Stationary Sailboat Configuration

(.) #41

I would think suction anchor is better. I would anchor boats that
would be mostly synthetic foam with a fiberglass resin or ferrocement
hull. It might be possible to find some fallen containers, in the water,
or purchase some (40’ for $800) and build a synthetic foam hull around it,
so thick, that even if the container is full of water, it would still float.
Then coat it with fiberglass or ferrocement, and anchor it in deep water
with a suction anchor.

Heaving is possible. Electric winches are nice, and the good old way
is still available.

(Larry G) #42

Sorry, but you would be wrong in that expectation. It’s far more complicated than that. Remember the water is 800 times denser than air. You need a lot more wind to have the same effect, and it’s even more complicated by the fact that above water and below have neither the same shape, the sme friction, nor the same as.

Does a vessel doing 1pmh have steerage? Generally no. Depends a bit on the shape, the relative size (authority) of the rudder, my 35’ Carver has about 3.5’ draft (motorboat, not sails boat but bear with me) and to rudders to go with two props. Under 3mph, my rudders are almost completely useless. I use opposing engine direction to steer. If I lose one engine, say the starboard, I would find it more or less impossible to turn to port under 3-4 mph.

(Bob LLewellyn) #43

Did that, I had intended to replace a prop but before I could, it broke off. Had to steer at a 20 degree angle to get it back to the marina.

Honestly, I don’t know what we are looking for here. The least expensive way to keep a seastead in place or an exercise to play the what if game. Cheapest that will also work is to raise algae, convert it to fuel, use fuel to run motors when needed. Now that’s the cheapest for a seastead, but a boat? I would think that the cheapest would be to rent a marina slip, and let the marina worry about staying in one place.

(Kim Cowdroy) #44

Thankyou for the information on heave to. I did not appreciate this at all.

For my original diagram I just took a standard model to demonstrate the concept I had in mind which I think has similarities.

There would therefore be problems avoiding boats drifting into one another with the rudder not effective, unless there is a way to otherwise pull or push them apart.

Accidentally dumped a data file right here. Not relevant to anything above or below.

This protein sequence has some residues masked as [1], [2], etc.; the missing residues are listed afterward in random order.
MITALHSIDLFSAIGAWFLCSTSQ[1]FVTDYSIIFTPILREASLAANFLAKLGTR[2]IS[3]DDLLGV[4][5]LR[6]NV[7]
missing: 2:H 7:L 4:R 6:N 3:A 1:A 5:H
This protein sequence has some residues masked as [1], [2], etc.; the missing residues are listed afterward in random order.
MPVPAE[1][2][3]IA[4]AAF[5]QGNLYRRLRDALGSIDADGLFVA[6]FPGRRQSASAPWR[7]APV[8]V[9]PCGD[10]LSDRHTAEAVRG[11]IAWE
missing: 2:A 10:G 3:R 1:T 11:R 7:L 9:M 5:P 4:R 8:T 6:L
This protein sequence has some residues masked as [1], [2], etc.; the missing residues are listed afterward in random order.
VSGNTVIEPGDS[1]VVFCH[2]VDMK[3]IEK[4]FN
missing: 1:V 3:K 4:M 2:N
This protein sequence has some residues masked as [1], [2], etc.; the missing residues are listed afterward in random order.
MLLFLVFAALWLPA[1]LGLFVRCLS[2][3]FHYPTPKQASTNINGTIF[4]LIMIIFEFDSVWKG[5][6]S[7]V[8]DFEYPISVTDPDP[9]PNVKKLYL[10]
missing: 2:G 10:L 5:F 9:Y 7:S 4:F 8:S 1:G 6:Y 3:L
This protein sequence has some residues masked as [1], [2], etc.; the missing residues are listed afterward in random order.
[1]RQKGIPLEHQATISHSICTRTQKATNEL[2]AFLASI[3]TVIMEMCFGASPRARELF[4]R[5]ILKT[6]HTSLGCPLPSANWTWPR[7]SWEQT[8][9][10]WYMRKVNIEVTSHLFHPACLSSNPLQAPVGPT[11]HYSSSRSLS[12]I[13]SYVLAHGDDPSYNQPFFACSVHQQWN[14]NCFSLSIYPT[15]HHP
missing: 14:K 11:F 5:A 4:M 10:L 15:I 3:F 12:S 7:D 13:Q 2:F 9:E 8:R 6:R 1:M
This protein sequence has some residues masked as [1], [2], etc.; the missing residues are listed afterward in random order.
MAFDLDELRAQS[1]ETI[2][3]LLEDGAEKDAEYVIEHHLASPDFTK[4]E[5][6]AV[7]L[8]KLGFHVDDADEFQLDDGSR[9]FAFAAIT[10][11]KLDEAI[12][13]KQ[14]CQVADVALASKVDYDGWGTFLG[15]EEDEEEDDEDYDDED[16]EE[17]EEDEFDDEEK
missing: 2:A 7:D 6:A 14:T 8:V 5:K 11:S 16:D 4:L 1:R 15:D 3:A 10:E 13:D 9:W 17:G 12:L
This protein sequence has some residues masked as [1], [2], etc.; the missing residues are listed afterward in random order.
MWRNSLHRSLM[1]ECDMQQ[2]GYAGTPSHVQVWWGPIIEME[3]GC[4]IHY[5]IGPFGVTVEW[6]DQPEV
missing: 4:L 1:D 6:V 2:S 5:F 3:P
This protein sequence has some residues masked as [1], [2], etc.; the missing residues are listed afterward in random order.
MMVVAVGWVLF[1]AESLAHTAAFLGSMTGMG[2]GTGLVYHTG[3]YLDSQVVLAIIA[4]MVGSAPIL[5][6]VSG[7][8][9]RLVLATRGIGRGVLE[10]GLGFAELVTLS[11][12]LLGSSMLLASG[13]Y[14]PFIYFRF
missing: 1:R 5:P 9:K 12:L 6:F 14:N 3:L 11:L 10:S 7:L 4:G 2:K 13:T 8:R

My original objective was to try to come up with a way of “parking” sailboats at a site in International Waters by using their sail power rather than some other form of “mooring”.

Further if there was a way for access to be provided between them, and utility services could also be provided, then they could in effect be part of or maybe even form, a seasteading community.

If there is a seasteading community set up in International Waters, then this means it would be best to supply a marina as well for visiting sailboats.

This may well be, but I am not aware of any commercial marinas in International Waters.

(Bob LLewellyn) #45

This is to up date the Marinea podcast news, it is up and ready to go.

Shane will be working with us to promote the concept of ocean colonization. He will be a great help in the area of communications and media. With a libertarian background, he will be able to handle questions about the floating village and mini government. So we’re happy to welcome him aboard.


Why bother thank me if you didn’t appreciated at all?

Which you didn’t since your “standard model” is flawed.

I just told you: “Your drawings are off since in fact your sailboats, as shown, are on a starboard tack broad reach, judging by the position of the jib and main. Therefore, they will make headway.”

And that’s a fact.

If they make headway how can they be STATIONARY? How can THAT “demonstrate” a STATIONARY SAILBOAT CONFIGURATION?

Only to the concept you had in mind, but not reality.

(.) #47

Octavian! You are making sense. Stop it! We cannot have that around here.

Yes, it is OK to write whatever, and draw whatever, but criticism is also included
in the whatever.


(Bob LLewellyn) #48

[quote=“Octavian, post:46, topic:2607”]
I did not appreciate this at all.[/quote] means only that he hadn’t understood the depths of what you had told him. It was a compliment.

Octavian is a mate on a commercial ship. English is not his primary language but he is good enough, no one would ever know. Like other sailors of his kind, he talks straight and clear, some would call it gruff but when you are at sea, you need that clarity to avoid injury or death.

Apologies for the previous miss post. I thought I was in the Marinea Up-date thread.


Was :slight_smile:. Not much commercial. Mostly charter and passengers ferry boats.

Then, thank you Cowboy. I did not appreciate this at all.

(Kim Cowdroy) #50

Thankyou for clearing that up Bob (and nothing sarcastic intended).
Yes I was trying to say I appreciated Octavian’s post.
I have heard of heave to, but did not realise it meant this.
I even get pulled up on thankyous. Never mind. :relaxed:

(system) closed #51

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